[lug] advice on meeting software

Mr Viggy LittleViggy at alum.manhattan.edu
Fri Jul 11 12:44:09 MDT 2003

Don't use normal VNC, use "TightVNC".  It's basically the same thing, 
but the writer took and optimized the code for speed.

It also supports different modes, depending on how "compressed" you want 
the desktop image.  It supports JPG compression, and you can set the JPG 
level when you launch it.


Michael D. Hirsch wrote:
> On Friday 11 July 2003 09:37 am, pjr at ucar.edu wrote:
>>I am looking for an alternative to M$oft netmeeting. What my group
>>needs is to allow (5-10) people at remote sites (all on a high speed
>>network) logged into a variety of platforms (linux, Mac, Windows, etc)
>>to "look over our shoulder" at stuff that is being displayed in a
>>conference room on a projector. The display that everybody will be
>>looking at will usually be from a windows2000 machine.  Most of the
>>time he will be clicking rapidly through URLs on a browser, although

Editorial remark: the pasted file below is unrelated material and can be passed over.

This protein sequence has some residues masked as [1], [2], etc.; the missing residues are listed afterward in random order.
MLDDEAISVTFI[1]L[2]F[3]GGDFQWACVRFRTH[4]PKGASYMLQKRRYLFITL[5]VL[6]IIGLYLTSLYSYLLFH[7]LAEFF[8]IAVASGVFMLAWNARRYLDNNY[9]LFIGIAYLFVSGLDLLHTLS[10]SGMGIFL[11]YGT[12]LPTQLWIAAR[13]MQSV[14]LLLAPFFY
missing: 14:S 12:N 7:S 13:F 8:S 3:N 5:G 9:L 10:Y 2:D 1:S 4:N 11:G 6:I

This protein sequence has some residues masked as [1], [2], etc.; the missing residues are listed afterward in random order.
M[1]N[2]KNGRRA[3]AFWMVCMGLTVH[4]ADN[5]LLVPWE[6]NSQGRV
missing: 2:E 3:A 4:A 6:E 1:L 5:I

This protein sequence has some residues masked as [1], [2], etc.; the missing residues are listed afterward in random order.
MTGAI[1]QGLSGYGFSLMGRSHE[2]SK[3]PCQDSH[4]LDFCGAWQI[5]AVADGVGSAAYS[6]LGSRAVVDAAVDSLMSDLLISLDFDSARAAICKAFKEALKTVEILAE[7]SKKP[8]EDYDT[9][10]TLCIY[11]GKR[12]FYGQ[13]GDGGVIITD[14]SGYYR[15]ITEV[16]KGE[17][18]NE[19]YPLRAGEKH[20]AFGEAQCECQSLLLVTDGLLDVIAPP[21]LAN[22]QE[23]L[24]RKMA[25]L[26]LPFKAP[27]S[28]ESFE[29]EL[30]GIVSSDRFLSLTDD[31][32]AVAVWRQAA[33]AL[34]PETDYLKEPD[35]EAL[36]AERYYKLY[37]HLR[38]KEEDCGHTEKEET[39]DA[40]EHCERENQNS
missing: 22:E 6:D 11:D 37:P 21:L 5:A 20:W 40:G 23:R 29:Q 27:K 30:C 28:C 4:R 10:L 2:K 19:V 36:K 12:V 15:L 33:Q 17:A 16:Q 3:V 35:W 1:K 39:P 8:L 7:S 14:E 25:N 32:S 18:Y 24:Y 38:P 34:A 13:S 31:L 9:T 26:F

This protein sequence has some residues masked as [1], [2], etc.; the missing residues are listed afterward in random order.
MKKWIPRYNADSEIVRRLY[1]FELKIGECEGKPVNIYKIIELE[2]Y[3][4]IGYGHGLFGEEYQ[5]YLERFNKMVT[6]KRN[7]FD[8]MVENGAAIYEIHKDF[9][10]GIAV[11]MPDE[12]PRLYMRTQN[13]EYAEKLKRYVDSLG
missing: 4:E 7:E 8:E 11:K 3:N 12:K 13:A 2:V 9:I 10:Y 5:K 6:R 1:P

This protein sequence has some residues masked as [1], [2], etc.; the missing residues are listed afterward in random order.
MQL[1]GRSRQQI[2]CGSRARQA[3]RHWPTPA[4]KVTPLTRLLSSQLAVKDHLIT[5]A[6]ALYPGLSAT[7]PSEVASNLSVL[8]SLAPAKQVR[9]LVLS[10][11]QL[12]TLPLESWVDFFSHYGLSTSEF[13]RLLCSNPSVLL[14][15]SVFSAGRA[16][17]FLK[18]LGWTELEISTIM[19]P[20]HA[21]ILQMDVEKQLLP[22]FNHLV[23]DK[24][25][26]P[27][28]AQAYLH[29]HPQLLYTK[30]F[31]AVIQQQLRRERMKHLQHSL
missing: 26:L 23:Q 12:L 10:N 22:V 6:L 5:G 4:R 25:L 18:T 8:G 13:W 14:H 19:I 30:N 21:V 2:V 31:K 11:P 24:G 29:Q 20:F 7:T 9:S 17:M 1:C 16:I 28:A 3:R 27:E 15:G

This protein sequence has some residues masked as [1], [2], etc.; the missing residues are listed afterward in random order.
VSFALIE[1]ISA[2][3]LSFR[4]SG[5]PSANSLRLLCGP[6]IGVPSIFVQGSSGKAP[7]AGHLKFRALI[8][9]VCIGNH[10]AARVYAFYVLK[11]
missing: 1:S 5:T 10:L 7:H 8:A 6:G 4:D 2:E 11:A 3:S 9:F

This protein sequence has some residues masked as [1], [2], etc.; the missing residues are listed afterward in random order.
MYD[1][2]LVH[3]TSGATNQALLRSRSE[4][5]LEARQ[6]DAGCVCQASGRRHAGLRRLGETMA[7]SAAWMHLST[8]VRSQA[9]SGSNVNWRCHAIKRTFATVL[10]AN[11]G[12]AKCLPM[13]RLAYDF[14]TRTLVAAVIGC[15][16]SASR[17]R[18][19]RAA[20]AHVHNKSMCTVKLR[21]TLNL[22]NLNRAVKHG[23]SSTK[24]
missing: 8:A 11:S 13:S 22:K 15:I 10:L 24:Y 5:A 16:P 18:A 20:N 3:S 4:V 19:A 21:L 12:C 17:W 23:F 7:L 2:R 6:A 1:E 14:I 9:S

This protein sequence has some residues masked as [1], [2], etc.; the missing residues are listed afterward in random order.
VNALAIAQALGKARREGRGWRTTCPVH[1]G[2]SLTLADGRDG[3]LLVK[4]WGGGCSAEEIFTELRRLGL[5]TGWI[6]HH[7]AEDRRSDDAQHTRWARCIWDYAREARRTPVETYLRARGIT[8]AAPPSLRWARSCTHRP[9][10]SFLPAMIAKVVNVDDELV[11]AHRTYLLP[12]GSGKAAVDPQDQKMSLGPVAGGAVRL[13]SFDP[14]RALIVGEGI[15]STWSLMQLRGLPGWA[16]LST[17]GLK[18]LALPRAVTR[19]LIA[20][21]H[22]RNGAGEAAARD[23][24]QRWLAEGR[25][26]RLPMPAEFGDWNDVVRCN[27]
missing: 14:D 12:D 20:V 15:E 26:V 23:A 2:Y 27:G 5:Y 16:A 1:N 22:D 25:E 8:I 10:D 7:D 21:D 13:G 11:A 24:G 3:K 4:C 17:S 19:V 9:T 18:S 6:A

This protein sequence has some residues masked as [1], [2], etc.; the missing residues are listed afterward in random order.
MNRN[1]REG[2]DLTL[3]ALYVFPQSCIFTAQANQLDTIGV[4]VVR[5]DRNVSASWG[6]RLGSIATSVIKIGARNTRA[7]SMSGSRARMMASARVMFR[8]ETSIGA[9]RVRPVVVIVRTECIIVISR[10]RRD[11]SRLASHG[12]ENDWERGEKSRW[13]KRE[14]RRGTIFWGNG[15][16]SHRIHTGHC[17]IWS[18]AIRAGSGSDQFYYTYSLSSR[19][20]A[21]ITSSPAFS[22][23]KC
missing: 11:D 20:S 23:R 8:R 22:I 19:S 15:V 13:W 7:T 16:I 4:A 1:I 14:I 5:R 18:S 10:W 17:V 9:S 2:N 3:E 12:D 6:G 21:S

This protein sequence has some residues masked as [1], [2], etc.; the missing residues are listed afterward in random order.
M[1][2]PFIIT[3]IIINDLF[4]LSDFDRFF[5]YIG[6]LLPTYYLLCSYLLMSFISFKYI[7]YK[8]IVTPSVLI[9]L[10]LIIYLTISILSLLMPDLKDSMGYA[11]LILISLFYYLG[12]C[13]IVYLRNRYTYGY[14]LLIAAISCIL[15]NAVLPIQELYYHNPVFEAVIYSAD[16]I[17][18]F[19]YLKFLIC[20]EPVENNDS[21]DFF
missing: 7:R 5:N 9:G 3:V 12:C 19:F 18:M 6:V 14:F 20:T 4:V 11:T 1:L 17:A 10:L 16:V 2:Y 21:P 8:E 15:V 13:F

>>there will also be situations where we are displaying postscript, or
>>running word or powerpoint (and occasionally their non-M$ analogues I
>>hope). Audio is not so critical as we can hook them up to a
>>speakerphone with a conference call if the software doesnt support
>>audio. Many of the remote users are novices, who dont often deal with
>>installing complex pieces of software.
>>At the moment, I am inclined to try for realVNC, if only because the
>>documentation made the most sense to me. It looks like the remote
>>users may even be able to click on a URL and download some Java code
>>that will get them going without much fuss.
>>So here are my questions:
>>1) Are there other programs out there more suited to my needs that I
>>   should be aware of?
>>2) is VNC the way to go?
>>3) is realVNC the optimal variant for my needs?
> My experience is that VNC tends to be slow on Windows boxes.  People tell 
> me that that shows a misconfiguration, but I see it often so either it is 
> easy to get wrong, or a deeper problem than that.
> Windows prefers Remote Desktop which is basically a Windows version of VNC.  
> There is a linux client named rdesktop, that seems to work well.  
> Michael
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